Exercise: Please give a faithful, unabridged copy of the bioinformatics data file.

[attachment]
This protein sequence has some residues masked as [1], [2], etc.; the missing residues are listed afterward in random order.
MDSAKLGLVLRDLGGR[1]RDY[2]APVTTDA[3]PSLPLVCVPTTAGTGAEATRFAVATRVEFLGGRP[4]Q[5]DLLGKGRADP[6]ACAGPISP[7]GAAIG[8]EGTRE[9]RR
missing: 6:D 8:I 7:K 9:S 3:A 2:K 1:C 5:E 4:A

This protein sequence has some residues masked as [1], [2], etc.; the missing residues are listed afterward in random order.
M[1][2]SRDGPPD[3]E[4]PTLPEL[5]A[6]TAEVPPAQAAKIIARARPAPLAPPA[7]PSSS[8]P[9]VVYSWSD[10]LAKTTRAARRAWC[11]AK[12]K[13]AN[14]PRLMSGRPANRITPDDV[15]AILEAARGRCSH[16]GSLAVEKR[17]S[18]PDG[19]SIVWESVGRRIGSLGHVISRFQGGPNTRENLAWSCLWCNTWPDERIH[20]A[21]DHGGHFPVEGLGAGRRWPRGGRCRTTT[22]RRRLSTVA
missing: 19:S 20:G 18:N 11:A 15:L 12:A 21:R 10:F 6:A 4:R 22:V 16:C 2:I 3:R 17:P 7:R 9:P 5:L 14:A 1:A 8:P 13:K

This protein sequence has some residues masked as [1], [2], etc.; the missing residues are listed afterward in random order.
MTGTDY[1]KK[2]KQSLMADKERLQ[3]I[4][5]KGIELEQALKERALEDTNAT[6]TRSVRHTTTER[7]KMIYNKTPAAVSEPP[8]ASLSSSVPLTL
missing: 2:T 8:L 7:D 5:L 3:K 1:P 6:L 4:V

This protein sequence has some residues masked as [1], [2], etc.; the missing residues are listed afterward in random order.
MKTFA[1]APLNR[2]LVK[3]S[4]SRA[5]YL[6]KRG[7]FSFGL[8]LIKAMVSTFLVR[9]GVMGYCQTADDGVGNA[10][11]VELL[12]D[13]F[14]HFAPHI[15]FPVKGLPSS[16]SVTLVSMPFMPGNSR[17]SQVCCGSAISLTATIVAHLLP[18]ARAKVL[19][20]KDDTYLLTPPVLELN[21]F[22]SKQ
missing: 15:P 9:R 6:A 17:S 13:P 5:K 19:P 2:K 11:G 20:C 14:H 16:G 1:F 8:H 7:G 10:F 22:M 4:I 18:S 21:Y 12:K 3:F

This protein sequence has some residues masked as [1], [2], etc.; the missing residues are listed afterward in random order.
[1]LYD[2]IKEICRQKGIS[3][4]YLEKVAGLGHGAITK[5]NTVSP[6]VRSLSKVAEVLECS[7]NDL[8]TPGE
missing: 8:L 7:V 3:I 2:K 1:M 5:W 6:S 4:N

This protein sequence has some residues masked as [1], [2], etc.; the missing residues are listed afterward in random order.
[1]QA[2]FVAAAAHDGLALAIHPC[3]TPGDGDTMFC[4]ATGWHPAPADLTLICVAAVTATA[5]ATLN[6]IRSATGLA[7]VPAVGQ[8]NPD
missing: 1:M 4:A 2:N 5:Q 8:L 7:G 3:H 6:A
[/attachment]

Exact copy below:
This protein sequence has some residues masked as [1], [2], etc.; the missing residues are listed afterward in random order.
MDSAKLGLVLRDLGGR[1]RDY[2]APVTTDA[3]PSLPLVCVPTTAGTGAEATRFAVATRVEFLGGRP[4]Q[5]DLLGKGRADP[6]ACAGPISP[7]GAAIG[8]EGTRE[9]RR
missing: 6:D 8:I 7:K 9:S 3:A 2:K 1:C 5:E 4:A

This protein sequence has some residues masked as [1], [2], etc.; the missing residues are listed afterward in random order.
M[1][2]SRDGPPD[3]E[4]PTLPEL[5]A[6]TAEVPPAQAAKIIARARPAPLAPPA[7]PSSS[8]P[9]VVYSWSD[10]LAKTTRAARRAWC[11]AK[12]K[13]AN[14]PRLMSGRPANRITPDDV[15]AILEAARGRCSH[16]GSLAVEKR[17]S[18]PDG[19]SIVWESVGRRIGSLGHVISRFQGGPNTRENLAWSCLWCNTWPDERIH[20]A[21]DHGGHFPVEGLGAGRRWPRGGRCRTTT[22]RRRLSTVA
missing: 19:S 20:G 18:N 11:A 15:L 12:A 21:R 10:F 6:A 4:R 22:V 16:C 2:I 3:R 17:P 7:R 9:P 5:L 14:A 1:A 8:P 13:K

This protein sequence has some residues masked as [1], [2], etc.; the missing residues are listed afterward in random order.
MTGTDY[1]KK[2]KQSLMADKERLQ[3]I[4][5]KGIELEQALKERALEDTNAT[6]TRSVRHTTTER[7]KMIYNKTPAAVSEPP[8]ASLSSSVPLTL
missing: 2:T 8:L 7:D 5:L 3:K 1:P 6:L 4:V

This protein sequence has some residues masked as [1], [2], etc.; the missing residues are listed afterward in random order.
MKTFA[1]APLNR[2]LVK[3]S[4]SRA[5]YL[6]KRG[7]FSFGL[8]LIKAMVSTFLVR[9]GVMGYCQTADDGVGNA[10][11]VELL[12]D[13]F[14]HFAPHI[15]FPVKGLPSS[16]SVTLVSMPFMPGNSR[17]SQVCCGSAISLTATIVAHLLP[18]ARAKVL[19][20]KDDTYLLTPPVLELN[21]F[22]SKQ
missing: 15:P 9:R 6:A 17:S 13:P 5:K 19:P 2:K 11:G 20:C 14:H 16:G 1:F 8:H 7:G 10:F 22:M 4:I 18:S 21:Y 12:K 3:F

This protein sequence has some residues masked as [1], [2], etc.; the missing residues are listed afterward in random order.
[1]LYD[2]IKEICRQKGIS[3][4]YLEKVAGLGHGAITK[5]NTVSP[6]VRSLSKVAEVLECS[7]NDL[8]TPGE
missing: 8:L 7:V 3:I 2:K 1:M 5:W 6:S 4:N

This protein sequence has some residues masked as [1], [2], etc.; the missing residues are listed afterward in random order.
[1]QA[2]FVAAAAHDGLALAIHPC[3]TPGDGDTMFC[4]ATGWHPAPADLTLICVAAVTATA[5]ATLN[6]IRSATGLA[7]VPAVGQ[8]NPD
missing: 1:M 4:A 2:N 5:Q 8:L 7:G 3:H 6:A